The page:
The Key to Sustaining Momentum In The Long Term
From the big momentum building men’s event, to the next step, to…what, exactly? Once you get your men and your men’s ministry off the roller coaster, how do you sustain spiritual progress? If you don’t do anything, spiritual excitement will turn into little more than good intentions. One thing’s for sure: Men won’t make it on their own. But together, they can become authentic disciples who can change the world.
To sustain momentum with men, get them into real relationships with other men who are seeking Christ. You can’t sustain without small groups or one-on-one relationships. Why is this so important?
- You want to help men maintain the spiritual progress they have made. This is particularly important for men early on the ‘Wide’ side of the continuum who are early in their spiritual journey—those who need Christ and cultural Christians.
- You want to get men into regular prayer and the study of scripture. This is a particular focus for men who are on the ‘Deep’ side of the continuum— Biblical Christians and leaders, or those who want to be.
Authentic relationships will help you meet both of these objectives.
Keeping Captured Ground
If you read military history, you will hear soldiers griping about giving up ground they shed their blood to gain. “Take that hill!” they are told. “It is an integral part of our strategy!” And they do it, fighting valiantly to defeat the enemy and capture the ground—only to abandon it when the strategic winds shift in the command center. Pretty soon, the soldier loses confidence that that there is any strategy at all. The cost is too high, the reward too fleeting.
Every effort you make that draws a man forward in his spiritual journey has a cost of its own: the time, energy and focus of the leaders that planned and participated; the opportunity cost of men choosing to participate in this activity instead of some other priority in their life. If you work so hard to gain ground in the battle for men’s time and attention, and then don’t find ways to sustain that effort, you’ll just find yourself starting over. And the men themselves will begin to lose heart, feeling that nothing ever changes. As leaders, we must apply consistent effort since progress in a man’s spiritual journey is usually measured in small steps over a long period of time.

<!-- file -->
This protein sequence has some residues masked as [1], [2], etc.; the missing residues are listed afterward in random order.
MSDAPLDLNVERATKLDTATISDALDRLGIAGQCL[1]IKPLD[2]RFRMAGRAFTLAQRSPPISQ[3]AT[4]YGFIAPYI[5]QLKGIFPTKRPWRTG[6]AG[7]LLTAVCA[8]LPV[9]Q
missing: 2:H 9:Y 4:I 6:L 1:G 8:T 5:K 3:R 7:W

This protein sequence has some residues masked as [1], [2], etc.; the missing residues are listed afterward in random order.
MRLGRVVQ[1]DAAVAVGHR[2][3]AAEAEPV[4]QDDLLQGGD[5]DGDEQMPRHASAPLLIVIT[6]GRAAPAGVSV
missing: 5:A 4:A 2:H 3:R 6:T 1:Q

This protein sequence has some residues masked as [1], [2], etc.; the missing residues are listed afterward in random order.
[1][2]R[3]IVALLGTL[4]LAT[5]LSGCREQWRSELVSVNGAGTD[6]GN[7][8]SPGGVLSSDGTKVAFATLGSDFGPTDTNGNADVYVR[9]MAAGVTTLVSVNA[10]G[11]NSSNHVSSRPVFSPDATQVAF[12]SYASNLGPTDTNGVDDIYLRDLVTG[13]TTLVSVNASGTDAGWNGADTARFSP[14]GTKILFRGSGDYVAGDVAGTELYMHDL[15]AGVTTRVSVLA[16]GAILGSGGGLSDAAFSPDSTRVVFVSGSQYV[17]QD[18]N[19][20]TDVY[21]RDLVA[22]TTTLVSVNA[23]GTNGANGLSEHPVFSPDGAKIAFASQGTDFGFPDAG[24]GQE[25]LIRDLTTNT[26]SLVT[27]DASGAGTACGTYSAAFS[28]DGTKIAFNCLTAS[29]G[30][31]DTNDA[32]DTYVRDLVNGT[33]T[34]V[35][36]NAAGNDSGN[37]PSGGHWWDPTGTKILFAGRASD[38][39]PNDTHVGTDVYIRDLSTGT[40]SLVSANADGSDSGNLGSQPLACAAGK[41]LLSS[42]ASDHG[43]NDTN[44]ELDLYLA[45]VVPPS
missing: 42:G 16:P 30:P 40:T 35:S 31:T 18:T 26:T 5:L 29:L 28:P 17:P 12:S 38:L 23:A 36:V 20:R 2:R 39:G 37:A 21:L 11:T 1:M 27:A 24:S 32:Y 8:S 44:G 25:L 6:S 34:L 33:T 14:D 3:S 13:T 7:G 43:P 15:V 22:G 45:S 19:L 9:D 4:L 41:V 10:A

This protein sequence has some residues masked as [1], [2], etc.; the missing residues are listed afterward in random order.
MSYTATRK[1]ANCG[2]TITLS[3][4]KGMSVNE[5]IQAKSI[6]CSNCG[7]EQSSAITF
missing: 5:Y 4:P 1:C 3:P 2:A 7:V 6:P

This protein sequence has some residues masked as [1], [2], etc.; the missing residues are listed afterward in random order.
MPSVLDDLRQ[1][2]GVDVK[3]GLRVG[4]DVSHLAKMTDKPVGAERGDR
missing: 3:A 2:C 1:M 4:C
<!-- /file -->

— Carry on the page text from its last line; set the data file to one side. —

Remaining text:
A Long-Term Perspective
A ministry to men has to be more than just events; it must be about helping men to become mature in Christ. It takes a long time to make a disciple. Almost always, discipleship takes place over a period of years in the context of significant relationships with other men.
We learned from our friend Chris White the importance of taking a “long term, low pressure” approach. There is no such thing as systematic, rapid spiritual growth. We must give men permission to stand around the rim of what we are doing and observe. Give them permission to buy in at their own pace, and let them come on board at their own level of involvement.
If you want to help other men grow in Christ, you will often feel that you want men to be successful more than they want it themselves. It would be easy for us to become impatient with new men who are not as mature as we might wish. Don’t make men feel guilty because they are not becoming as spiritual as you want them to.
This is one of the biggest problems we see in men’s ministry leaders—they are frustrated, angry, and even bitter with their men because they are not as committed as the leader would like. We spoke at a retreat one time when the leader of the men’s missions trip stood up to make an announcement. “The mission trip is less than a month away and we only have four men signed up. I know in a church this large there are a lot of men who could go on this trip. Don’t you know how fortunate you are? The people we are going to serve don’t have anything. Frankly, I wonder whether some of you ought to seriously consider the level of your commitment to Christ.”
After a few more minutes of his harangue, we felt like standing up in the back and saying, “Look, I’ll go on the mission trip—as long as you stay home. As angry as you are I don’t want to go anywhere for a week with you.”
Men can sense your anger and frustration and they won’t want any part of it. Our job is not to produce results—it’s simply to be faithful.
The Big Idea: To sustain momentum over the long term you must get men into authentic relationships with other men and the regular study of God’s Word.